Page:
Surveil yourself! You have no chance to survive!

"Most people play ball", says entirely trustworthy cop spokesman.

What has raised eyebrows, however, is the company's push for partnerships with law enforcement agencies across the country, a fact that some feel has allowed police to create informal surveillance networks in hundreds of neighborhoods. [...]

Fresno County Sheriff's Office:

"They chose to pay for a service that enables it to be viewed by either us or Ring. The consumer knows what they're getting into...If you're a good upstanding person who is doing things lawfully, nobody has concerns." [...]

However, he noted, there is a workaround if a resident happens to reject a police request. If the community member doesn't want to supply a Ring video that seems vital to a local law enforcement investigation, police can contact Amazon, which will then essentially "subpoena" the video.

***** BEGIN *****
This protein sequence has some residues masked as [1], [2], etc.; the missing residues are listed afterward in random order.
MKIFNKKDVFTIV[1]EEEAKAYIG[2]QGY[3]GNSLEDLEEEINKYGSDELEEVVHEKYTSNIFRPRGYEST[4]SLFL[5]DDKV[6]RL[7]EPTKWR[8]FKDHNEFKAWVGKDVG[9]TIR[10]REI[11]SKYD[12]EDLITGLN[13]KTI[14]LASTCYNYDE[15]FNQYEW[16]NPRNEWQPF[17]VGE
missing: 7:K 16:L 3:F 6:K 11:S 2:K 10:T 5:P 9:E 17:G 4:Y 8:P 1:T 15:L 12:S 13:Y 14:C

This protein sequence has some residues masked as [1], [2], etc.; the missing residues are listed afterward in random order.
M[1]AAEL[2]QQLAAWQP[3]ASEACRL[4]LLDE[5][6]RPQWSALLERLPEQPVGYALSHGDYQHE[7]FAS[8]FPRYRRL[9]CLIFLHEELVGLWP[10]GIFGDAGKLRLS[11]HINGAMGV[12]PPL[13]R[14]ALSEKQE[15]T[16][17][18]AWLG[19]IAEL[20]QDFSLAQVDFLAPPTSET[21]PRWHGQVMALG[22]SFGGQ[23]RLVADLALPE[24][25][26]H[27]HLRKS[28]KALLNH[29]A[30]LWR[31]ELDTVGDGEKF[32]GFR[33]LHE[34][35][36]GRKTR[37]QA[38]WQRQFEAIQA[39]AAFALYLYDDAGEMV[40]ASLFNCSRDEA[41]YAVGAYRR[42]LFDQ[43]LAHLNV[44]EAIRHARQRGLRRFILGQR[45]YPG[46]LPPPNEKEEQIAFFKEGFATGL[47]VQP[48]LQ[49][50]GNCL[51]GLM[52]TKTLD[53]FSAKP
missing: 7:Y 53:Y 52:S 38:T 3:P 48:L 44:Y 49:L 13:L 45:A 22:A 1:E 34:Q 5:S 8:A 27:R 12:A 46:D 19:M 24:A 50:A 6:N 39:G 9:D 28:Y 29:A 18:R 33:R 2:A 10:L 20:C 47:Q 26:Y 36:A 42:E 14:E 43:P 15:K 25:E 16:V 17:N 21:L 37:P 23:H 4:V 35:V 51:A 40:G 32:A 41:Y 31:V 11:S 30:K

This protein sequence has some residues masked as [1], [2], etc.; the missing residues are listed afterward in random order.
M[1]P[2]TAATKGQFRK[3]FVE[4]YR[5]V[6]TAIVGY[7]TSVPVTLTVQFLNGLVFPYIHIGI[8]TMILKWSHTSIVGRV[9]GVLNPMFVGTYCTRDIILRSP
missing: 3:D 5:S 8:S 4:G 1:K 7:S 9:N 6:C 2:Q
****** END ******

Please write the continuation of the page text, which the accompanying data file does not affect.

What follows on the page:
"If we ask within 60 days of the recording and as long as it's been uploaded to the cloud, then Ring can take it out of the cloud and send it to us," he said.

Typically, this shouldn't be necessary though, Botti said. According to what police have been told by Amazon, most people "play ball" because they want their community to be a safer place, he said.

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4 Responses:

  1. Bob says:

    I'm sure the police will vigorously oppose the easy access when their no-knock raid at the wrong house, beatdown on the property, or shooting of a family pet occurs.

    • Prunella says:

      No doubt.

      Further, if I'm a "good upstanding person who is doing things lawfully", then they have no cause to watch me. ACAB.

  2. Jon Konrath says:

    It sure would be a shame if some enterprising individual bought a bunch of used Ring cameras and hacked them to redirect other videos into the camera feed, so the Ring police viewing portal would be inundated with hundreds of streams of hardcore pornography and Rick Astley videos every time they tried to do an investigation.

  3. Russ says:

    'essentially "subpoena"', ya, I'm guessing that essentially requires a "judge" to sign off on, right? right?

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